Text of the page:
The smell of Parkinson’s linked to skin molecules

The smell of Parkinson’s linked to skin molecules

 

Wednesday, 20 March, 2019

Dr Tilo Kunath (MRC Centre for Regenerative Medicine) has worked with colleagues at the University of Manchester and Joy Milne, someone who can smell Parkinson’s, to identify molecules on the skin that change in people with the condition.

Joy Milne, a former nurse who noticed a change in her husband's smell before he developed symptoms of Parkinson's, has been working with Tilo and Prof Perdita Barran at the University of Manchester to try and identify the cause of the odour change.  Previously they had undertaken a blinded experiment to test Joy's odour detecting skills and found she was 100% accurate.  This follow-up study, using mass spectrometry, found that a number of compounds, particularly hippuric acid, eicosane, and octadecanal, were found in higher than usual concentrations on the skin of Parkinson's patients.  They are contained in sebum - the oily secretion that coats everybody's skin, but which is often produced in greater quantity by people with Parkinson's, making them more likely to develop a skin complaint called seborrheic dermatitis.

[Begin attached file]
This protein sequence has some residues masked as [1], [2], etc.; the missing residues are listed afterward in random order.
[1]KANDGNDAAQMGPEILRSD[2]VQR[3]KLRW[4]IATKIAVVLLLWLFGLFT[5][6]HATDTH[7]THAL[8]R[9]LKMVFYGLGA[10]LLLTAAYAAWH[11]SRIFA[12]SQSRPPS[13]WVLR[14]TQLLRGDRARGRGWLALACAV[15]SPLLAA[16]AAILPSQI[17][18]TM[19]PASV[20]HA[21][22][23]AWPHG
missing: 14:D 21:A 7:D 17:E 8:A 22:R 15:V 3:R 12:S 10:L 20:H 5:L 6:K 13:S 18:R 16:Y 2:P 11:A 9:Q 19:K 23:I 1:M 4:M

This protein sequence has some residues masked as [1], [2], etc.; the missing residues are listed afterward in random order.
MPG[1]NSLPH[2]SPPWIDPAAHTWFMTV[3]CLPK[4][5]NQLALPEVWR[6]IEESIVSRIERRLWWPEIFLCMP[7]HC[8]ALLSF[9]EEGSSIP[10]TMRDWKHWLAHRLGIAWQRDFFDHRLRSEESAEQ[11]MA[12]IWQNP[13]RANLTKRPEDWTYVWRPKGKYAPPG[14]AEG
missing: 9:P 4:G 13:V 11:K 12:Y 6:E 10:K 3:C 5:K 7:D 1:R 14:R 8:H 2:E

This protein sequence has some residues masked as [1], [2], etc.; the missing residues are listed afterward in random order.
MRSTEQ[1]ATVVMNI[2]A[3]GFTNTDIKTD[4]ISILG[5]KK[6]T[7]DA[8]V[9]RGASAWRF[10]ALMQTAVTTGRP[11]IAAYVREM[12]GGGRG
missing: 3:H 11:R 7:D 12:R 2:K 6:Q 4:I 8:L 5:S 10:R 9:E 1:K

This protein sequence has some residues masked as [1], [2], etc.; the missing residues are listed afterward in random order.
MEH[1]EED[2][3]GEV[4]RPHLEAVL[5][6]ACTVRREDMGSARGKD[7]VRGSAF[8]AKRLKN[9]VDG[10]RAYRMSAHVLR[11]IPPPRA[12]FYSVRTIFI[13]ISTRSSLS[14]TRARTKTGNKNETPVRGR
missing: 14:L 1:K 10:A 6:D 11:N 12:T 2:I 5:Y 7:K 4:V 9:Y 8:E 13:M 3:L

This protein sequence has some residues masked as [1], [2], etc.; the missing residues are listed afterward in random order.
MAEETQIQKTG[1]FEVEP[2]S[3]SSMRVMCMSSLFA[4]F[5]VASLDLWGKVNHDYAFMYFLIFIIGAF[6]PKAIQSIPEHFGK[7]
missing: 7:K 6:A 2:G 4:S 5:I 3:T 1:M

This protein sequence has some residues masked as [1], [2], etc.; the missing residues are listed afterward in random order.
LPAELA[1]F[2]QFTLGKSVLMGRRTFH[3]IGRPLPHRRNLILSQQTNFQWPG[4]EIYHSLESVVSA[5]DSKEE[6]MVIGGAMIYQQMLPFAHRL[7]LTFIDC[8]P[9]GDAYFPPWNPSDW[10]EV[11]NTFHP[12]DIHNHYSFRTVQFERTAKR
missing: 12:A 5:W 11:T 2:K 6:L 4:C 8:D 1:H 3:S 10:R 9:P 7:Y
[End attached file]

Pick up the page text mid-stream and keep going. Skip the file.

This finding paves the way for the developemnt of a simple skin swab test which could be used to diagnose Parkinson's, a degenerative condition that affects 1 in 100 people over the age of 60.